The Eco Ark built by MINIWIZ in Taiwan is a building of which the façade and walls are filled with non-load bearing PET bottles. The Eco Ark is a very large building intended originally for the 2010 Taipei International Flora Expo (its length is 130 meters and width 40 meters, the height is 85 metres). Because of the size, public function, and safety requirements filling the façade and walls of such a building with regular PET bottles is hardly possible because it cannot be proven that these requirements will be met. Instead, in the Eco Ark specially developed PET bottles by MiniWIZ Sustainable Energy Development were used – the so-called POLLI-brick. The POLLI-brick is a PET bottle with a highly specific new interlocking shape. It is produced from recycled PET bottles – these are washed, cut, and re-melted into granules that form the base material for the POLLI brick. To create all the required POLLI bricks for the Eco Ark, in total 1.8 million PET bottles were recycled.
The building is designed by Arthur Huang, a graduate of Taiwan and Harvard. The building is supposed to withstand fire and the prevailing strong winds. It is also supposed to cost a third of the regular cost and weigh half of usual construction weight. To add additional stability to the wall fill-in, The POLLI bricks need to be glued with a small amount of silicon between the bottles.
The project of United Bottle was developed by Dirk Hebel, Tobias Klauser and Jörg Stollmann. It is a PET water bottle and a building unit at the same time, which can be normally recycled. It can be distributed in six-packs on containers and collected in plastic waste containers. This makes the bottle suitable for application in catastrophy-hit regions where both drinking water and building material are scarce and in need. The bottle can be used repeatedly for water storage, but there is also a second use: it can be filled with heavy material such as sand and dirt, and then used as a brick. It can also be left empty and used as a building element for a light-weight structure such as an indoor pavilion.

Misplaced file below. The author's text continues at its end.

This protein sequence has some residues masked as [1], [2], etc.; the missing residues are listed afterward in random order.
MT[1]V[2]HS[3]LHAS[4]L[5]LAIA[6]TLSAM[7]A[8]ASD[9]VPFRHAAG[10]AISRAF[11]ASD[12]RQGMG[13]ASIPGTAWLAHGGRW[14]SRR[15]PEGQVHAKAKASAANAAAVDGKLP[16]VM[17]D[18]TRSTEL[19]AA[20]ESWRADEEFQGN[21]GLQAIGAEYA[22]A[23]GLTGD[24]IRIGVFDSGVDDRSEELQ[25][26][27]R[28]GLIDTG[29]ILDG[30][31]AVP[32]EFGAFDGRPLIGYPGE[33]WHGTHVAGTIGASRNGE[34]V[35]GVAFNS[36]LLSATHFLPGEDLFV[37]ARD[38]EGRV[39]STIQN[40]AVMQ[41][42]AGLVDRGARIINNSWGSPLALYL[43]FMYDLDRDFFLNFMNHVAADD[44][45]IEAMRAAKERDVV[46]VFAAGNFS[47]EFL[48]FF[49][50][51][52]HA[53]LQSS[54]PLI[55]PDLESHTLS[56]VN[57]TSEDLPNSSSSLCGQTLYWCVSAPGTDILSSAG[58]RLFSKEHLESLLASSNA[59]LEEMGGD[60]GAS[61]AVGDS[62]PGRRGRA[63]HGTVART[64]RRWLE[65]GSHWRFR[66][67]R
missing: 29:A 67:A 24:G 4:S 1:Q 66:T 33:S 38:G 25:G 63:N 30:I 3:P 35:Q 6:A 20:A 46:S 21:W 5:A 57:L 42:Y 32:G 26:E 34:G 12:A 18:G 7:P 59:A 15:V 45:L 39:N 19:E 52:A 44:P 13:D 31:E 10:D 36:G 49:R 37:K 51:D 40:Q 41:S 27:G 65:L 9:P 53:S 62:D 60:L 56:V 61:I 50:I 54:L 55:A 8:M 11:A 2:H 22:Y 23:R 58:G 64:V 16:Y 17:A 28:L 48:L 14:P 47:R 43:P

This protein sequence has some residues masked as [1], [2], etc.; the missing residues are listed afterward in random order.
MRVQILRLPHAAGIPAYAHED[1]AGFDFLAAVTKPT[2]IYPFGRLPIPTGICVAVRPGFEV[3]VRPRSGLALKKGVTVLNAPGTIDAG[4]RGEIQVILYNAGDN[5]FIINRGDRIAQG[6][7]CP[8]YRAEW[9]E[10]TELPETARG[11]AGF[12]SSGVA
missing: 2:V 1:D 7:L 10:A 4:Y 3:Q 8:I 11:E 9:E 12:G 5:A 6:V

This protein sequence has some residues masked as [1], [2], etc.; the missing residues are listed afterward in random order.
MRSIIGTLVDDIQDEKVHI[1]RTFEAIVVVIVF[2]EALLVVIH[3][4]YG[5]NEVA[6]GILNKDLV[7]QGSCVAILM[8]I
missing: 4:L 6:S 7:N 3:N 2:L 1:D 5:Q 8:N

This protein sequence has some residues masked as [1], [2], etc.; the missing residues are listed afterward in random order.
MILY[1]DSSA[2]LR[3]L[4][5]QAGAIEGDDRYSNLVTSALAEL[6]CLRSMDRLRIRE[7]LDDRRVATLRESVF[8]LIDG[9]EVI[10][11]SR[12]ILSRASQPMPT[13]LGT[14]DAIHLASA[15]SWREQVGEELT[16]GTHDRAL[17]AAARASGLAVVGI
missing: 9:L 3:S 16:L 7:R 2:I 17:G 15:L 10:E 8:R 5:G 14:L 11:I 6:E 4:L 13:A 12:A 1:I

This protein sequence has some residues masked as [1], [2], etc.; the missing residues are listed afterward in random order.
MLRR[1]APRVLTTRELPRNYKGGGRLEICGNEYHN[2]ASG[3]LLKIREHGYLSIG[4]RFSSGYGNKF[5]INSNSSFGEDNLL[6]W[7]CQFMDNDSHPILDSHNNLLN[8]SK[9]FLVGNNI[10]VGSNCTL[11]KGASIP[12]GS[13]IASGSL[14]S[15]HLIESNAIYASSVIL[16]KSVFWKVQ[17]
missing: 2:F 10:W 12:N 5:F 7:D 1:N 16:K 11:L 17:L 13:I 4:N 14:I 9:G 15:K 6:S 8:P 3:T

The concept of United Bottle is intended to solve both the garbage problem and the housing need for areas destroyed by hurricane or tsunami. The bottles can be used to build stable walls for temporary and long term shelter – these structures can be covered by tents or other membrane structures. The pieces lock into each other which gives additional stability and resistance to torsion. In 2007 the first prototype of the United Bottle was 3D printed by stereolithography.
La Casa Botellas in Puerto Iguazu in Argentina is the work of Alfredo Santa Cruz, who is neither architect nor engineer. Initially he built a play-house for his daughter from recycled materials and found the result so fascinating that he decided to continue. He built a residence for his family much in the same spirit as Andreas Froese discusses earlier in this book: to solve the garbage problem in combination with housing shortage. Within the wooden frame he placed about 1200 PET bottles as filling; he made curtains out of the bottle caps, and the roof contains 1300 re-used tetrapackages.
A house made of 13,500 plastic bottles was built by a retired proffesor of mathematics Tomislav Radovanovič. Only the foundation is made of concrete. With the help of his students, compeltion of this house took the builder 5 years. Not only the floor, the walls and the columns and the roof is made of plastics, the house is also equipped with articles made of PET bottles. The kitchen table and the chairs, the lights and even the bathroom was designed from plastics. Some bottles are filled with concrete. some with silicon and the rest is left empty. The shape of the bottles is changed in some cases with the use of heat and wooden or steel mould. Some decorative pieces were painted by the author. Additionally 2500 caps were used just for decoration.